Last month we received the following message:
“Thanks for all you and the TRN staff do!! Could you feature an article about bed bugs and how units manage?”
First, thank you for this question! This is a common concern the Patient Services Department receives calls about from facility staff monthly. According to Wikipedia, “bed bugs are parasitic insects in the genus Cimex that feed exclusively on blood…”, and if you ever have had them or know someone who has, they are tough to get rid of. Regardless of being almost microscopic, they can have a lasting impact in the lives of their hosts.
The following articles share information about the psychological and physical aspects of bed bugs:
- Medical News Today, “Everything you need to know about bedbugs”
- Cold Tolerance of Bed Bugs and Practical Recommendations for Control”
When the Network receives these calls, we try to offer support and educational resources for resolving them for the clinic, patients and their family members. Actions Steps and specific recommendations we typically offer are:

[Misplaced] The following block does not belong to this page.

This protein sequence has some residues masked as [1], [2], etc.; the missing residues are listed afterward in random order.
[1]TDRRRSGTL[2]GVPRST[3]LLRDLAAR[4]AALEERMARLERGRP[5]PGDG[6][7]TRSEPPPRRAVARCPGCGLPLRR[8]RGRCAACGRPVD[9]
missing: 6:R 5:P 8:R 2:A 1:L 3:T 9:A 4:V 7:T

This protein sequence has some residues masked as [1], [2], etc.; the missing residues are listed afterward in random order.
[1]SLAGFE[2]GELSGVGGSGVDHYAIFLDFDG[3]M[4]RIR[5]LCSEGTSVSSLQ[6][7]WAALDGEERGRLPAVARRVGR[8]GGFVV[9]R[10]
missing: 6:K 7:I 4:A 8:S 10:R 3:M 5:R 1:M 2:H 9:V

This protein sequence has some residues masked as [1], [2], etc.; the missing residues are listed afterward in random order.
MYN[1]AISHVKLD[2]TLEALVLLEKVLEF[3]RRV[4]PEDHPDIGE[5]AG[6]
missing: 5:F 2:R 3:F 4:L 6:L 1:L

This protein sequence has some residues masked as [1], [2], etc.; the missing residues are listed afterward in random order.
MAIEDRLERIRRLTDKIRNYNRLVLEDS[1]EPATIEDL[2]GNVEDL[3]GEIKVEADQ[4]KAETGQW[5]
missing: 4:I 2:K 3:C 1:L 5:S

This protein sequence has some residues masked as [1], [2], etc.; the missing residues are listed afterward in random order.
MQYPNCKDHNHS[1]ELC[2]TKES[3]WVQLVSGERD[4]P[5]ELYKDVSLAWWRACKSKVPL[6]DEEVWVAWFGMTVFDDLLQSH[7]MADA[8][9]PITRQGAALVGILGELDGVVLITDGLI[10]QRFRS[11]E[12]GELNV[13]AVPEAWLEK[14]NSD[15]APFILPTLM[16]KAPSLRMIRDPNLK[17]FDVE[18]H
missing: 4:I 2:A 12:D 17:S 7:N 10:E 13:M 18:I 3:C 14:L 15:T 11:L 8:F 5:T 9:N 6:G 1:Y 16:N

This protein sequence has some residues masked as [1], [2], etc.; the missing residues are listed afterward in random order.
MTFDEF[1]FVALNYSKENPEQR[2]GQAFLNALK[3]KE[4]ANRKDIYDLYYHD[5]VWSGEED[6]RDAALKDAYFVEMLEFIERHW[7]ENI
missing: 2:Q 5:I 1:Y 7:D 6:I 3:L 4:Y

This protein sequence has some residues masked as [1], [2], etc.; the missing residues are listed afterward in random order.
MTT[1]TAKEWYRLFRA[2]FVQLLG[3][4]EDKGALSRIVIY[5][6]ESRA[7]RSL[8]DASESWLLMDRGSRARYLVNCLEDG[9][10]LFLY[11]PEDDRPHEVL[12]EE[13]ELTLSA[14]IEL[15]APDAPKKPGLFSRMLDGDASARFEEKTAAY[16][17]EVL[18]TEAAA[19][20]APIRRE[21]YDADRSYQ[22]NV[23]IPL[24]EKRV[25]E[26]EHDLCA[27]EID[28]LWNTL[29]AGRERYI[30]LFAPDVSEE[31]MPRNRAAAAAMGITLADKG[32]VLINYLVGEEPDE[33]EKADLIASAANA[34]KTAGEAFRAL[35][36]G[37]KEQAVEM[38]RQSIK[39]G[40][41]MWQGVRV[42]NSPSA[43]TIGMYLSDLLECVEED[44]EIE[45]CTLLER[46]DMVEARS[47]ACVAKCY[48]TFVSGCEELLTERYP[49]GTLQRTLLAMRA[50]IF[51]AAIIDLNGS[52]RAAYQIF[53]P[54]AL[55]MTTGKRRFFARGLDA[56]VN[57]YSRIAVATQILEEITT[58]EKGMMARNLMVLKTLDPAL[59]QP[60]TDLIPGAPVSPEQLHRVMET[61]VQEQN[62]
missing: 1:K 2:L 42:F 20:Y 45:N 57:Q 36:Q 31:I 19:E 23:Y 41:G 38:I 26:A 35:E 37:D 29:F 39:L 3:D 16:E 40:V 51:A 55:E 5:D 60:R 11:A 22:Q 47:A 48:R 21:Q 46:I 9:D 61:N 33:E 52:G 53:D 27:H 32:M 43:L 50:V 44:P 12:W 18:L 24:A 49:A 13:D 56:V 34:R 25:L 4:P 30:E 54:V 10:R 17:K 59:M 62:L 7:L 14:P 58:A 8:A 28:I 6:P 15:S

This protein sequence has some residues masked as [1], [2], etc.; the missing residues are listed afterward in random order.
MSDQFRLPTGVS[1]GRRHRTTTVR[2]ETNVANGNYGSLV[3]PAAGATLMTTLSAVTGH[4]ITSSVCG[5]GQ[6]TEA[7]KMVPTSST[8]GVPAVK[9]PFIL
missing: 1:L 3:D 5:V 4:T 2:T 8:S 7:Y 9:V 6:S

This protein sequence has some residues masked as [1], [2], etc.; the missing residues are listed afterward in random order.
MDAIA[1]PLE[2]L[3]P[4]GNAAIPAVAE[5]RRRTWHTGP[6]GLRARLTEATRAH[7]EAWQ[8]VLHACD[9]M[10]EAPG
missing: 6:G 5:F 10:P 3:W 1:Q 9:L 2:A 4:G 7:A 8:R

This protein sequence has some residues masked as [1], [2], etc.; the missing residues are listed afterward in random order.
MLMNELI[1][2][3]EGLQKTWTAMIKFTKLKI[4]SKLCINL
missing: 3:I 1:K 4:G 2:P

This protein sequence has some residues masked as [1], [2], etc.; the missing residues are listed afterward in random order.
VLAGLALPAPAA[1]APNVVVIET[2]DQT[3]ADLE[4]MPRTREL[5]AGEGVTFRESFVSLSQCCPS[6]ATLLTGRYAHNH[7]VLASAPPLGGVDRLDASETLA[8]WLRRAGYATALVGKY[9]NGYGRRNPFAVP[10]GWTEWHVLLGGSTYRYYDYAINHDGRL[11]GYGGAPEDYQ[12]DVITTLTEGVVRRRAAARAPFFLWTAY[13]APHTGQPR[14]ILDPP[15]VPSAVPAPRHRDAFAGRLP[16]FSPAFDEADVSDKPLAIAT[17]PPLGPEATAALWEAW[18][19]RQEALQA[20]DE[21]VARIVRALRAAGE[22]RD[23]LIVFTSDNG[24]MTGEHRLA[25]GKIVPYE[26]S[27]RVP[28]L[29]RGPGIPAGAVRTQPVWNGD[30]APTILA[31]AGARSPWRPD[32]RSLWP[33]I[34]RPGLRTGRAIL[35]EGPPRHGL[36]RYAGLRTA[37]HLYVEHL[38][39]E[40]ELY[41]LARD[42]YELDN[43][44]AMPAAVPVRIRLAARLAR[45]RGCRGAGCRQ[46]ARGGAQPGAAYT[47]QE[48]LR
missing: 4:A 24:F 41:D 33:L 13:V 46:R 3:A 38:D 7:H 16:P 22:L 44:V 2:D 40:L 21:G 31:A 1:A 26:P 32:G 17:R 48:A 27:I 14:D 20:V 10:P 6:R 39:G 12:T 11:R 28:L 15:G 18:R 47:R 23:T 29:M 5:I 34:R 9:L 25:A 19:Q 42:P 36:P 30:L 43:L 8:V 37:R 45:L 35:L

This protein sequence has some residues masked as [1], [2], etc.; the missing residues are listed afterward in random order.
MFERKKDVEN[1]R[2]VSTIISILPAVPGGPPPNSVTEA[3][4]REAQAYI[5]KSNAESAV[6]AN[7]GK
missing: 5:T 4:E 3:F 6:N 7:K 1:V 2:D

- Follow your unit or company’s policy and procedures related to Infestations. Usually this requires patients to:
- Limit the number of items, such as bags or wearing wigs, which are brought to/from dialysis treatment.
- Utilize a change of clothing, either leave an outfit at the clinic or wear hospital scrubs if provided, that the patient can wear during the treatment.
- Place clothing brought with patient or worn to the clinic in a heating bag; which should kill any bed bugs on or within.
- Cover dialysis chair with plastics or other designated covers to prevent spreading to other patients, dialysis chairs, and equipment.
- Work with the patient and/or family to resolve bug infestation at home or resident.
- Set a timeline for home remedies and receive documentation or confirmation (receipts for fumigation or new mattress).
- Post and share preventative tips and resources with other patients and staff, such as:Pulling back the sheets on the bed bug controversy article
- Continue to monitor the situation to prevent further infestation to other patients or ongoing issues.